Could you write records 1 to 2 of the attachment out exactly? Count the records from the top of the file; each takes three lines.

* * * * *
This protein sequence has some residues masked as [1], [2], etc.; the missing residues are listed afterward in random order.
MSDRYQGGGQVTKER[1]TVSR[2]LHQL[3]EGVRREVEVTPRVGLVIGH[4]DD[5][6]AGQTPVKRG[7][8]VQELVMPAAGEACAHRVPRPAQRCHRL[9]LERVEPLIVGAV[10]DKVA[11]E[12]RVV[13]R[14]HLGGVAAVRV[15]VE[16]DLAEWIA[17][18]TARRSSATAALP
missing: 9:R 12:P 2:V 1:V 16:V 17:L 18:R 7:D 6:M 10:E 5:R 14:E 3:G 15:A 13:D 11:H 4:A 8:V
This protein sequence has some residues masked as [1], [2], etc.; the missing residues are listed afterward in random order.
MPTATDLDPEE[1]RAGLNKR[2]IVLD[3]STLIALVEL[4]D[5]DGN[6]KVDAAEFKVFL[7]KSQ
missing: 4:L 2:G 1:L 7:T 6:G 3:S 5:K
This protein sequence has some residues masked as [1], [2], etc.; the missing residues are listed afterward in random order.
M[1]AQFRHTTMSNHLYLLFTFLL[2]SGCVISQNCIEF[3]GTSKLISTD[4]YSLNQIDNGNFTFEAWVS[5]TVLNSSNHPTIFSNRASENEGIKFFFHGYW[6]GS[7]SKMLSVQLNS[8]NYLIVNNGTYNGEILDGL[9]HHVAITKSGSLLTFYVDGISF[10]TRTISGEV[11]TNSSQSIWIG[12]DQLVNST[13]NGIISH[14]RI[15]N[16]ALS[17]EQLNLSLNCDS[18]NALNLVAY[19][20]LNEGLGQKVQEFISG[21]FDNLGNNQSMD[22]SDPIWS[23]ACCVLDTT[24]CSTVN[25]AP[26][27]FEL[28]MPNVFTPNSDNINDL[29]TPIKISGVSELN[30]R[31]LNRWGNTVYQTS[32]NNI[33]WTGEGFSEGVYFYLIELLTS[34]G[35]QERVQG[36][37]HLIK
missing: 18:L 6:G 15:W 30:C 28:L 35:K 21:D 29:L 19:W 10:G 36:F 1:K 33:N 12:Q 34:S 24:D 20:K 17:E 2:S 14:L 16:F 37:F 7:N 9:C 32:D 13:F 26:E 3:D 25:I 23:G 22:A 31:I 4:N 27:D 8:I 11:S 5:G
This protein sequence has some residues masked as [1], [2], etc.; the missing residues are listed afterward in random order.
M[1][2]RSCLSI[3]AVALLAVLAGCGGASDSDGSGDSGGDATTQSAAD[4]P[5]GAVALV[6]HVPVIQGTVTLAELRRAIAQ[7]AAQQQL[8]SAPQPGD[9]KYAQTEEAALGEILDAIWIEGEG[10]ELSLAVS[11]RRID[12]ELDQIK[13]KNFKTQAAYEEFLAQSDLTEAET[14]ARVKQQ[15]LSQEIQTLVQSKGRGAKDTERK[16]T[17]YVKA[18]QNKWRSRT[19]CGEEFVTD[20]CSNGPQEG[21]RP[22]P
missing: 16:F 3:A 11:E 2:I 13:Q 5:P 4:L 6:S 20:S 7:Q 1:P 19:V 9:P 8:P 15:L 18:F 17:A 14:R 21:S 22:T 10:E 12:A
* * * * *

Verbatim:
This protein sequence has some residues masked as [1], [2], etc.; the missing residues are listed afterward in random order.
MSDRYQGGGQVTKER[1]TVSR[2]LHQL[3]EGVRREVEVTPRVGLVIGH[4]DD[5][6]AGQTPVKRG[7][8]VQELVMPAAGEACAHRVPRPAQRCHRL[9]LERVEPLIVGAV[10]DKVA[11]E[12]RVV[13]R[14]HLGGVAAVRV[15]VE[16]DLAEWIA[17][18]TARRSSATAALP
missing: 9:R 12:P 2:V 1:V 16:V 17:L 18:R 7:D 6:M 10:E 5:R 14:E 3:G 15:A 13:D 11:H 4:A 8:V
This protein sequence has some residues masked as [1], [2], etc.; the missing residues are listed afterward in random order.
MPTATDLDPEE[1]RAGLNKR[2]IVLD[3]STLIALVEL[4]D[5]DGN[6]KVDAAEFKVFL[7]KSQ
missing: 4:L 2:G 1:L 7:T 6:G 3:S 5:K